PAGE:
Galápagos Islands What to Pack
DIGITAL CAMERA BATTERY CHARGER AND...
DIGITAL CAMERA BATTERY CHARGER AND...
NECCESARY TOILETRIES THAT I ALWAYS CARRY
A RELIABLE COMPACT PONCHO
A RELIABLE INSECT AND MOSQUITOE...
A SMALL RELIABLE TORCH
Reviews from VirtualTourist Members
What to bring?
There are weight restrictions on flights from the mainland, so check before you travel. Most Quito hotels will let you store baggage there so you can take only what you will need on the islands, but as we were touring elsewhere in Ecuador immediately before the cruise that was of less use to us, though we did leave in Quito everything we had already dirtied by that point, and a change of clean clothes for our final day there and journey home. The general advice is to take soft bags as you will need to store your bags in your (small) cabin but we used our usual hard ones (we prefer these when flying as they are more robust) and managed to fit them in a corner quite easily. You’ll also want a day bag for landings, and one you can carry on your back is best as you’ll be climbing in and out of dinghies. Make sure it’s waterproof if you think there’s any risk you’ll drop it in the sea on wet...
MAKE SURE YOUR CAMERA BATTERIES ARE FULLY CHARGED
I usually carry a little backpack that carries my camera gear and neccesary daily toilet items .Never be without bottled fresh water. ORA good reliable insect and mosquito repellant
A good pair of hiking boots/shoes is a must here as you will do a lot of walking and climbing. I ALWAYS carry with me a small compact poncho that can cover me and my small backpack, as rainstorms are so unpredictable in the tropics
I carry a small packet of wet ones mainly for the heat.A small packet of tissues in case you have to go.A tube of lip balmA tube of sunscreenA tube of moisturiser as the sun can be very severe here on the Equator A couple of band aid strips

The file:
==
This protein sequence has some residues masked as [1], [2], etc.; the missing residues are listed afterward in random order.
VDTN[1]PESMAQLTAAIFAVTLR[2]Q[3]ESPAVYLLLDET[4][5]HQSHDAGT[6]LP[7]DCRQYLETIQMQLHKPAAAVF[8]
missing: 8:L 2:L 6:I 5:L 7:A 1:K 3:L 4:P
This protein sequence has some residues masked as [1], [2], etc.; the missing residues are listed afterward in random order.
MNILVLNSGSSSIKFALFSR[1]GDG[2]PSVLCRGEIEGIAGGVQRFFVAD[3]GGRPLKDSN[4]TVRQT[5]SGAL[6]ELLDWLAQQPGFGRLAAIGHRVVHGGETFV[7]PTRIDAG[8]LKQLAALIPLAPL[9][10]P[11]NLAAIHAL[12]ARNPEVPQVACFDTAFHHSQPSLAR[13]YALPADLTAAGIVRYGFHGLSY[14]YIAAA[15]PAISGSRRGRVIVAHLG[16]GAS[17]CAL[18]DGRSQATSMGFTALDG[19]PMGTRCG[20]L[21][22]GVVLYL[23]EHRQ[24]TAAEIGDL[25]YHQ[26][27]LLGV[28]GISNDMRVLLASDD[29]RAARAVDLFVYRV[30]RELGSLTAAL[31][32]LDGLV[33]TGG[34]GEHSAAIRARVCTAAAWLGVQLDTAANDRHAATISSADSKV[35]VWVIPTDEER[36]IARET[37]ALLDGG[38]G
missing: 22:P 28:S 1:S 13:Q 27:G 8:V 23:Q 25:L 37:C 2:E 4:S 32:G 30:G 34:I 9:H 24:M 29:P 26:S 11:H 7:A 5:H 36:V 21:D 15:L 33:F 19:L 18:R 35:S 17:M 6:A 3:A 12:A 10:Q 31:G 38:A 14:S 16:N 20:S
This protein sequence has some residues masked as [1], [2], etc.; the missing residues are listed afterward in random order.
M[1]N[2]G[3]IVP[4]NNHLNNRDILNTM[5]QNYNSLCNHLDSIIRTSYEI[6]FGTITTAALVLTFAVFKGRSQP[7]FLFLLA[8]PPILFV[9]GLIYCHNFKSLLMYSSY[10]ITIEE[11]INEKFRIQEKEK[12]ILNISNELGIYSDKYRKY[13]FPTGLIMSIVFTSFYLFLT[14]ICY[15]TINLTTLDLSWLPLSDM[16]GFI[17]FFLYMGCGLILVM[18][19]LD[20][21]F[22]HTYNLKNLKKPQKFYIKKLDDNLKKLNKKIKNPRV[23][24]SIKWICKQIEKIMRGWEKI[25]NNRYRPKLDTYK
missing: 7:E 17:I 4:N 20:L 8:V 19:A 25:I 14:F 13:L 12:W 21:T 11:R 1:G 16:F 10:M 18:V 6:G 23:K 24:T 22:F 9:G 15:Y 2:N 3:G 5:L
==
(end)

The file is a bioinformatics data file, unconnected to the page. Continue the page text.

When travelling through these Islands make sure that everynight to charge your digital camera batteries. that way, everyday when you set out you will be able to take full advantage of the photo opportunities that are on offer everywhere here...
Don't get seasick
Backpack for day hikes
Sun hat, thongs for the boat, lightweight hiking shoes. You really don't need Keens. We were there the end of May and first couple of days in June. Sunny and warm every day. Shorts or skorts, good sunglasses. Light jacket or sweatshirt. It never really got cold, even at night. We brought ponchos in case it rained but we didn't need them.
Bonine is a great over the counter med to prevent seasickness. I took it before I got on the boat, and every morning after. No side effects at all. The first couple of nights were really rough and I was glad I had taken it. Motrin/Advil for sore muscles - you will hike and swim a lot. If you like having a wash cloth, bring one because none of the hotels and boats have them. Cortisone cream is good to take along. We didn't have any problem with insects.
REI makes a reloadable underwater camera that takes 35mm film. I got a few...
I brought Keens which I really didn't need. They are heavy and I had to pack them around with me when I went on to Peru. For the wet landings, people took off their shoes and just waded to shore. It was smooth and sandy and people didn't want to wear wet Keens for the hike. The hiking trails on the islands are sandy and rocky so closed shoes are better. You just need thongs for on the boat, and a good pair of lightweight walking shoes like the Salomons that are shown in the photo.
Don't forget the bug spray!!
Although you won't need it for all the islands, some beaches and trails do have annoyinh flies that bite...so bring the DEET!!! Also, remember to bring a high number SPF Sunscreen, since the sun is so strong. Reapply often.
An underwater camera is a great idea also!